When I glance at Anne Tyler’s new novel Clock dance, I keep misreading the title as Clog dance. (The cover does have a beautiful backlit photo of a couple of girls dancing on a footpath.)
Do I keep thinking of the wrong title because of this photo? Is there some sly, ironic echo that she has set up here? Or is it just a mnemonic irrelevance, that keeps forcing its way to the surface because I am sleep deprived? For whichever reason, I find her to be a writer in whose seemingly modest domestic dramas, unexpected things happen.
I woke pretty early this morning with a kind of anxiety dream about this book. Actually, I felt more pleasure than anxiety: I could write about the way my dream fitted with the novel. I just had to go to the toilet first. Of course, when I had stealthily gotten up, made a cup of tea, and was sitting in the study with the cursor pulsing away at me on the laptop screen like a therapist possessed of implacable patience — after all this, there was no more dream, just a memory of a mood. No matter; I can just write about the book.
Well, once I got WordPress working, I could! The incestuous thing wasn’t saving drafts. I looked through the help procedures, but there wasn’t anything that related to “can’t save drafts” or similar. I saved my post as a Word file, then looked up “Contact us”, expecting to get an email address. I actually ended up in a chat session with a Happiness Engineer — I kid you not!
He did solve the problem — assuming it was a him — so kudos to him. After some to-ing and fro-ing about why they don’t have a procedure for solving this, I browbeat him into saying he will “see if we can get a document up” with the basic steps in it that he has suggested for me. By the time all this had occurred, I had absolutely had it, and went to sleep for about half an hour in the study.
So to the book. The plot covers the familiar Anne Tyler territory of eccentric extended families. Willa, a woman who was made a widow in her forties, has remarried. She has moved to Arizona with her second husband, Peter, who is eleven years older than her, and inclined to be patronizing. This situation is preceded by a sort of prelude in which she is shown as someone that things happen to; a typical Anne Tyler character, sleepwalking through her life.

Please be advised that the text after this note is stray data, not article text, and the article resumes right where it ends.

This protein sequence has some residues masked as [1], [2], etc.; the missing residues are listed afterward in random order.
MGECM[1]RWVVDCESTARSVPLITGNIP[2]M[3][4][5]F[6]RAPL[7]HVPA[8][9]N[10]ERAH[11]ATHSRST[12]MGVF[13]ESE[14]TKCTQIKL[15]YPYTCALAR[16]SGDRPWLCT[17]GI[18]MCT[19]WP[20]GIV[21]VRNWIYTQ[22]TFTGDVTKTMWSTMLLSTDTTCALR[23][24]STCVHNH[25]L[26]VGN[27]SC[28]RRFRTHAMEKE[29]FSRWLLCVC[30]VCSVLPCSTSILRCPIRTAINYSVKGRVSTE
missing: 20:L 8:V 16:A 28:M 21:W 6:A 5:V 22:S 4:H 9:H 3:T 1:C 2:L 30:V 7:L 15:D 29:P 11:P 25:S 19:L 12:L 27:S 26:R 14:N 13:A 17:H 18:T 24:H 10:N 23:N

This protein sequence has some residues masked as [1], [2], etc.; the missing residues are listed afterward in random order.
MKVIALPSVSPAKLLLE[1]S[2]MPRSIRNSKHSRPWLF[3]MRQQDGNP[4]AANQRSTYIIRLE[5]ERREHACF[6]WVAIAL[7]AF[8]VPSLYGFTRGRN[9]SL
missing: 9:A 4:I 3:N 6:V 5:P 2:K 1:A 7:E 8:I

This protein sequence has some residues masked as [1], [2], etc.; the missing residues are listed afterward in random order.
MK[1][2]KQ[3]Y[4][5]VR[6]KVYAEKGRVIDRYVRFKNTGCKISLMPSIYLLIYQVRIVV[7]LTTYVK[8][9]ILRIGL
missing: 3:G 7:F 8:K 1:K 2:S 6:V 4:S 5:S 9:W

A phone call changes everything. Her son’s former girlfriend, Denise, who lives in Baltimore, has been shot in the leg. There is no-one available to look after Cheryl, the daughter. Despite the fact that the child is not her son’s daughter, Willa decides to fly to Baltimore to take care of her. Peter decides to come with her because he doesn’t think Willa can manage without him. Time passes; Peter goes home, Willa stays in Baltimore.
This is a book with a lot of love for the characters, and a boundless appreciation for small things. There is a lot about food. Cheryl bakes, proficiently. Peter barbecues, elaborately. Willa goes grocery shopping and makes suppers for Cheryl and Denise. Willa’s life in Baltimore is almost studiedly mundane, but she finds herself staying longer than she needs to, because she feels needed there. Just as Willa is drawn into her temporary life, the reader is lulled by the rhythm and pacing of the novel, to the point where the idea of someone fetching up somewhere like that seems plausible. You can see why Nick Hornby called her the best line-and-length novelist in the world.
There are strange echoes of Portrait of a Lady. What would that book look like if Isabel Archer had travelled to Baltimore instead of Italy? If she had married Gilbert Osmond, left him, nearly gone back to him, but backed out of that at the last minute, to go where she could be loved? If she could take Pansy with her as well? Ralph Touchett and Lord Warburton are in this book as well. It is all quite playful and very subtle, and goes down like a big tub of the best ice cream. You can see I loved it. Give it a go.